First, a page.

Trust Obama on Libya?

Posted on March 30, 2011 by

Why do I believe what Barack Obama is saying about Libya? 

Am I naive? 

How many times does this president have to mislead and disappoint me before I get the message that he’s not representing my political values? 

But corporate, financial and military elites. 

Why am I so attracted to his vision of the United States as a powerful force for good in the world?  And why do I trust him to use military force for allegedly humanitarian purposes? 

For one thing, he needs my support. 

His republican opponents are so merciless and vicious in their criticism, so determined to undermine and destroy him. 

I want to stand up for him and his presidency. 

Then there’s the hope that he’s earnest, well-meaning and absolutely correct.  That American and NATO forces did prevent a massacre.  And that this mission will not backfire on the people of Libya or the United States. 

Progressive democrats are frustrated. 

It’s not just because Obama’s policies are so moderate.  But that all the compromising in the world doesn’t discourage the president’s enemies from demonizing and marginalizing him. 

Despite this – or maybe because of it – as the 2012 election season approaches, democrats (especially unions) will fall in line.  Even if his record on workers issues, for example, leaves us cold.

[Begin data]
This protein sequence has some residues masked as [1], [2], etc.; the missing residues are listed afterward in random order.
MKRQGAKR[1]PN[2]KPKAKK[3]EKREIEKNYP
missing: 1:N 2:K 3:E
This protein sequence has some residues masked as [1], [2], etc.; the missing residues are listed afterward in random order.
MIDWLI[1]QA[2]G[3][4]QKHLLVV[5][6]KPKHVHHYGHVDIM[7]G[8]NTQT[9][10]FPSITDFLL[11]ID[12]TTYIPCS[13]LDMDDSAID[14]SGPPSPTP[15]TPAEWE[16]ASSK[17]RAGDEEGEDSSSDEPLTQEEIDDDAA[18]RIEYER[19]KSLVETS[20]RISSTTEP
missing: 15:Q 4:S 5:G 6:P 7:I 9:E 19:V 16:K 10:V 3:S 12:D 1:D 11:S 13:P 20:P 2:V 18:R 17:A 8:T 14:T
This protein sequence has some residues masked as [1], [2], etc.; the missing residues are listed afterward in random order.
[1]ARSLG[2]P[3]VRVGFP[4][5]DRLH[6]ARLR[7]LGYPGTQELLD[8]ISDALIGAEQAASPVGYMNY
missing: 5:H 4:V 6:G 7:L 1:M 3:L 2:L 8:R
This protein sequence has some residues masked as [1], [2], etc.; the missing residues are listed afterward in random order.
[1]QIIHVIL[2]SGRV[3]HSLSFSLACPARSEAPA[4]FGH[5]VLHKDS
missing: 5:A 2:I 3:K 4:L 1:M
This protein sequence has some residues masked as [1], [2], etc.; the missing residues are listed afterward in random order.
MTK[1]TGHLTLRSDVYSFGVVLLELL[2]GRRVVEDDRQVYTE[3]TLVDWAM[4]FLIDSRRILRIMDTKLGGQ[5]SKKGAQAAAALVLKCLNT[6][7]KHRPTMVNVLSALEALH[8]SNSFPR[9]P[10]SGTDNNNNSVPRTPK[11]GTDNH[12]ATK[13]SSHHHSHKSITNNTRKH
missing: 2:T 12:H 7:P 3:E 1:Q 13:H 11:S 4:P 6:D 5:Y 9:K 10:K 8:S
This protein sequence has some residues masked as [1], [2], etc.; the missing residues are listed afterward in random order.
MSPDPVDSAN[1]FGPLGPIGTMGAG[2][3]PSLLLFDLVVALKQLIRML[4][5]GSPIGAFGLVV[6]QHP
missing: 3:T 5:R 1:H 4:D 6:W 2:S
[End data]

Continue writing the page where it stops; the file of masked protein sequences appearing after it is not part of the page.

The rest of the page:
We want to trust Barack Obama. 

And - especially when he orders the use military force - give him the benefit of the doubt.

Comments (8)


  1. Robespierre says:

    Why do you want to trust Obama? He has screwed the left, the middle and the right. I am just very happy that he soon will join his political peer, Jimmy Carter, in the role of former (and failed) presidents. I trust that the United states has now learned it’s lesson. Or are we the rubes at the carnival who keep spending money on the sideshow games despite the fact that no one ever gets the big stuffed toy?

  2. Greg says:

    And I disagree with both of you. I feel he has done an incredible job especially given the vitriol and complete nonsensical crap come at him from the right. I understand people being upset about not getting single payer in health care. We wouldn’t have gotten health care done with single payer. I can see it coming sooner rather than later. The resistance that the Republicans have to it is going to create a need for a fix and the only fix will be single payer. I hate the give on the taxes for the wealthy. If that hadn’t happened, there would have been none of the amazing work that got done in the lame duck session. The place where I am most disappointed has to do with financial regulation. There was some progress made there, but again the Republicans have been so incredibly recalcitrant there was never an opportunity to even begin to create any meaningful change. How many times has it happened that Republican’s have pushed for something, the president said okay, we can do that and then the Republican’s backed away from it. That, I don’t think is an indication of anything but his willingness to work with the opposition. His effort has been to get things done regardless of politics. Far from being a failure, I think he is one of the most amazing Presidents we have had in sometime.

    • mary says:

      thx for this sane response Greg … ufortunately many “progressive” liberals are as bigotted & as blinkered as the right ….

  3. RL says: